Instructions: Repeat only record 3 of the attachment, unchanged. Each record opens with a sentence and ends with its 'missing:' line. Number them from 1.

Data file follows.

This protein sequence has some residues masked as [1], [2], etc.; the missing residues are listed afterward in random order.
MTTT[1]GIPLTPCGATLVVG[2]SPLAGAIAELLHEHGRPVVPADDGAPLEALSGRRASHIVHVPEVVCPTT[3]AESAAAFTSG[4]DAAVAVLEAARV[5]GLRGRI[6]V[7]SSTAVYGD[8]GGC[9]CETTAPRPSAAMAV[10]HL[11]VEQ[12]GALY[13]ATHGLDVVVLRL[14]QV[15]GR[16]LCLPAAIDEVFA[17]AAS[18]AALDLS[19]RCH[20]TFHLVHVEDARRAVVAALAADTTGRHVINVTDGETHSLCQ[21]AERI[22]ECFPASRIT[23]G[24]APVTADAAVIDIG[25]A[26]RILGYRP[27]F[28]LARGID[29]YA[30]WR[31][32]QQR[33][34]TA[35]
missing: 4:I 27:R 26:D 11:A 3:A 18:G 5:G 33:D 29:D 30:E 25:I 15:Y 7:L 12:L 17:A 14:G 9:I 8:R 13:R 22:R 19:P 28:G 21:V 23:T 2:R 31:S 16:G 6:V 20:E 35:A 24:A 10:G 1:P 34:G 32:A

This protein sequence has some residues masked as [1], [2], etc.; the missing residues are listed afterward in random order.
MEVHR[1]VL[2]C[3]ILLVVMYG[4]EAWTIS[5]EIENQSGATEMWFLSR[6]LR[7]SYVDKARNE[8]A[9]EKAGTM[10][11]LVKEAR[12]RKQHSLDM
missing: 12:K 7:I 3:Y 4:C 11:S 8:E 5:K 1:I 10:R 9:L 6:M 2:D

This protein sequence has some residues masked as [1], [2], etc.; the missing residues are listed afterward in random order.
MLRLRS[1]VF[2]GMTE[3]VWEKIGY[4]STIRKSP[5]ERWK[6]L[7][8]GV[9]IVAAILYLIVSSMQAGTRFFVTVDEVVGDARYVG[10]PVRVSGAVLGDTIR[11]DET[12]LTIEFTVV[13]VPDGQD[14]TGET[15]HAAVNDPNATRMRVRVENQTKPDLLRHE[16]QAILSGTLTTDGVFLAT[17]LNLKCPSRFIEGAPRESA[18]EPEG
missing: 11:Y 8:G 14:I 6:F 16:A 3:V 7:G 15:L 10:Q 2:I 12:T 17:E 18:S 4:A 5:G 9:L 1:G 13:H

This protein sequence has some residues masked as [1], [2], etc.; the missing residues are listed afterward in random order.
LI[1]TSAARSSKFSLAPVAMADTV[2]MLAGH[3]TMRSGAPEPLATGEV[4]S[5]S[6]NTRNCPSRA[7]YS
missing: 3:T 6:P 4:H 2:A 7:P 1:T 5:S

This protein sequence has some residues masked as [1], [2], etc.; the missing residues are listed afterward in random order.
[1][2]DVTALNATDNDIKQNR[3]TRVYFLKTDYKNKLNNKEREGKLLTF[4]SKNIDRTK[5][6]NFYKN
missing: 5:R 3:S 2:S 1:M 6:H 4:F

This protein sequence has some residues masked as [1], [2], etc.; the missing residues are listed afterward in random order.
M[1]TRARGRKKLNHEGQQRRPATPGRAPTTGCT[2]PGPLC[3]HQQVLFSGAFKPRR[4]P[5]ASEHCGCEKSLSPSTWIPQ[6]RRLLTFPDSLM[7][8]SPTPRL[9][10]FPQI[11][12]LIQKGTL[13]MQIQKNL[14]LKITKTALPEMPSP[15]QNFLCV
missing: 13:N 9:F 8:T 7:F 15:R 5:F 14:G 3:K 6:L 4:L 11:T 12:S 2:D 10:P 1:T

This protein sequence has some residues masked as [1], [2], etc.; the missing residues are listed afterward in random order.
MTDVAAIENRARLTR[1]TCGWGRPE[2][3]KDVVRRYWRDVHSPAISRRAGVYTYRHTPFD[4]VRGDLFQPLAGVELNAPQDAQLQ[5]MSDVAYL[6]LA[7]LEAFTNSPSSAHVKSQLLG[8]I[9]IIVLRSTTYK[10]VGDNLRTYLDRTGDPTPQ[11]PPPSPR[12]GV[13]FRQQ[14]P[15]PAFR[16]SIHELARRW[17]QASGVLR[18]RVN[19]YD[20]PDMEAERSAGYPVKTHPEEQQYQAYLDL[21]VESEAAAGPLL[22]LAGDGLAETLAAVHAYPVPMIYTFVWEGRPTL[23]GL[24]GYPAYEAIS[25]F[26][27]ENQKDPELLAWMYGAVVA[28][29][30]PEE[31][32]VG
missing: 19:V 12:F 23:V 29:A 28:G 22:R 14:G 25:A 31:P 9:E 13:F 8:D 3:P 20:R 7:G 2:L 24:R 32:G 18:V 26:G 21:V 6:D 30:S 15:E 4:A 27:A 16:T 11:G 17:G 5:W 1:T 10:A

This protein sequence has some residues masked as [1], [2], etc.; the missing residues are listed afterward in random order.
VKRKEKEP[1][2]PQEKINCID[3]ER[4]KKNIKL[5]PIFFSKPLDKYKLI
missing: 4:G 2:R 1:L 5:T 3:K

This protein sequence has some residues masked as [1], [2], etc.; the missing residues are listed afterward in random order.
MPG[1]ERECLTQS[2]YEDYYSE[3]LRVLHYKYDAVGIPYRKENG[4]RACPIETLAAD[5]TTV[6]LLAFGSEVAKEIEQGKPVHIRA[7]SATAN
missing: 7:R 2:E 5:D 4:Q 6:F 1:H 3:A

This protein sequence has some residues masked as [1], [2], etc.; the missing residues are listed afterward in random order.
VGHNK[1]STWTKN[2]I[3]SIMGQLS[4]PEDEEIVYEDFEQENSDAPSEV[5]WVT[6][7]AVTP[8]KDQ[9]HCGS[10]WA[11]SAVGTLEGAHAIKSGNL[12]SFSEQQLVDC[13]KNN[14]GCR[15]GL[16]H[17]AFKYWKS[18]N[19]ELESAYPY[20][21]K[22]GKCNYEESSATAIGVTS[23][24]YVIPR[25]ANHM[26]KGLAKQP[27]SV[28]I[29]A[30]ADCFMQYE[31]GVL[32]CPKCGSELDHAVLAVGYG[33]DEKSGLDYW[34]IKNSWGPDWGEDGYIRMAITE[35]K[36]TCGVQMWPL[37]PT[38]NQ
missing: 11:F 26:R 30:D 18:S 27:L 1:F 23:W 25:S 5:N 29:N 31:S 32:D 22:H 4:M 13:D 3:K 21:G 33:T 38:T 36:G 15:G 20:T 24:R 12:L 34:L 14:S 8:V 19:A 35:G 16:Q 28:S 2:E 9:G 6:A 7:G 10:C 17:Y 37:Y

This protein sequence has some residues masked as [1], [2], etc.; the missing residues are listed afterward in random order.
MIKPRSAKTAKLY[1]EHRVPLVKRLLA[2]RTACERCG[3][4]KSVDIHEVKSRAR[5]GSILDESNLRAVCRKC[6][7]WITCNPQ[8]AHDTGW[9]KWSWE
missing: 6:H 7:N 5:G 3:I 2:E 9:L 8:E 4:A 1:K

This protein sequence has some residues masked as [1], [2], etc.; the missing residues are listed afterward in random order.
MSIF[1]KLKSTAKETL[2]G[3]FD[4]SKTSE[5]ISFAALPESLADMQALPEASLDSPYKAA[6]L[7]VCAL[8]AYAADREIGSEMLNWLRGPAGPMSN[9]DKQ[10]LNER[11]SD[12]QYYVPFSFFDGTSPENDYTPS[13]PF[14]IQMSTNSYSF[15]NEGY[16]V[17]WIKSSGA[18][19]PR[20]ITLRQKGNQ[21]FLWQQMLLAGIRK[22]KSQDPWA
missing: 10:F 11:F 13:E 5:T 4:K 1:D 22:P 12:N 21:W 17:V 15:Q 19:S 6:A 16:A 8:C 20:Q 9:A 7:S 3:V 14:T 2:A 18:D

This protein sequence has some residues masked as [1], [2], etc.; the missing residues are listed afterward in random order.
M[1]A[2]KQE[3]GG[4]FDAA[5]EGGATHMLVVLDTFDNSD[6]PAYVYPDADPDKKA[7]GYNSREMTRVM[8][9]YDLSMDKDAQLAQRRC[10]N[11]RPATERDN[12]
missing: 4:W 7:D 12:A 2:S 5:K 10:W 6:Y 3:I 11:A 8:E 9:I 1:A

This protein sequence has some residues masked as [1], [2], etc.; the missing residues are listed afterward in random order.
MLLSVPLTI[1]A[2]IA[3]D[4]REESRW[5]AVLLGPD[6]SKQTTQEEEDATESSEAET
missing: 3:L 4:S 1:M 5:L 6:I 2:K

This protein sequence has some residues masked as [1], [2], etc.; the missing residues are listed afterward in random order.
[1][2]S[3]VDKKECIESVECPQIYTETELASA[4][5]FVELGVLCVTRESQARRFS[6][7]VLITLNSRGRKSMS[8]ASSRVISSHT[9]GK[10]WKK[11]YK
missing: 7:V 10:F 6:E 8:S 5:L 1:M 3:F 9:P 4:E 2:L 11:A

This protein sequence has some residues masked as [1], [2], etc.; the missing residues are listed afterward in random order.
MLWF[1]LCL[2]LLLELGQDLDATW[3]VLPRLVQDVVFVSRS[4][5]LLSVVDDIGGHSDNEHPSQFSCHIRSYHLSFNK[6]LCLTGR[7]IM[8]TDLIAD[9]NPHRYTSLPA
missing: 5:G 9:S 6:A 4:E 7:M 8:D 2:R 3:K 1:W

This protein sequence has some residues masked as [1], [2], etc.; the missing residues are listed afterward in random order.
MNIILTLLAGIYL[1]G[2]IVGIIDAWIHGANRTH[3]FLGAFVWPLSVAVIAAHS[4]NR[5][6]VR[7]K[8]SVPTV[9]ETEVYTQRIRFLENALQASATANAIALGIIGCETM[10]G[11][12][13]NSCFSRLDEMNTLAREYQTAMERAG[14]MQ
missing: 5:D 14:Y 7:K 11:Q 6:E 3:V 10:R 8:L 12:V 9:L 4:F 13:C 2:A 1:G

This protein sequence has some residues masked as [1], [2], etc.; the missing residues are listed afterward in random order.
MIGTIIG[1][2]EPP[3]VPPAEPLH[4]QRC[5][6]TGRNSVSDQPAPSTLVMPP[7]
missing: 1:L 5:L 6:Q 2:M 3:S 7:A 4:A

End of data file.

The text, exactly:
This protein sequence has some residues masked as [1], [2], etc.; the missing residues are listed afterward in random order.
MLRLRS[1]VF[2]GMTE[3]VWEKIGY[4]STIRKSP[5]ERWK[6]L[7][8]GV[9]IVAAILYLIVSSMQAGTRFFVTVDEVVGDARYVG[10]PVRVSGAVLGDTIR[11]DET[12]LTIEFTVV[13]VPDGQD[14]TGET[15]HAAVNDPNATRMRVRVENQTKPDLLRHE[16]QAILSGTLTTDGVFLAT[17]LNLKCPSRFIEGAPRESA[18]EPEG
missing: 11:Y 8:G 14:I 6:F 16:A 3:V 7:G 15:L 10:Q 2:I 12:T 17:E 18:S 4:A 5:G 9:L 1:G 13:H